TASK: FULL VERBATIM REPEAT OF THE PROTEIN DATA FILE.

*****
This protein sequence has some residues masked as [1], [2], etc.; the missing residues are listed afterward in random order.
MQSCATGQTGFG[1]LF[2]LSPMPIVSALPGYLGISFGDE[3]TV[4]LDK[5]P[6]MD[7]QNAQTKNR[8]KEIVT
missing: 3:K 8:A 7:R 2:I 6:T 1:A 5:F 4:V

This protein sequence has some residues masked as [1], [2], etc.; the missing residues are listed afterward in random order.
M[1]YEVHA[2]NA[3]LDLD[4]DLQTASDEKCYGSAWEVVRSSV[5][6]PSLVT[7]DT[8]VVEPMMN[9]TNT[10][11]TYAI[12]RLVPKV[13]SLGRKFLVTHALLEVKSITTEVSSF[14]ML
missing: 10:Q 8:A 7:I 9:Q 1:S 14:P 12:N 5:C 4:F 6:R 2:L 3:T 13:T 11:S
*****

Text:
This protein sequence has some residues masked as [1], [2], etc.; the missing residues are listed afterward in random order.
MQSCATGQTGFG[1]LF[2]LSPMPIVSALPGYLGISFGDE[3]TV[4]LDK[5]P[6]MD[7]QNAQTKNR[8]KEIVT
missing: 3:K 8:A 7:R 2:I 6:T 1:A 5:F 4:V

This protein sequence has some residues masked as [1], [2], etc.; the missing residues are listed afterward in random order.
M[1]YEVHA[2]NA[3]LDLD[4]DLQTASDEKCYGSAWEVVRSSV[5][6]PSLVT[7]DT[8]VVEPMMN[9]TNT[10][11]TYAI[12]RLVPKV[13]SLGRKFLVTHALLEVKSITTEVSSF[14]ML
missing: 10:Q 8:A 7:I 9:Q 1:S 14:P 12:N 5:C 4:F 6:R 2:L 3:T 13:T 11:S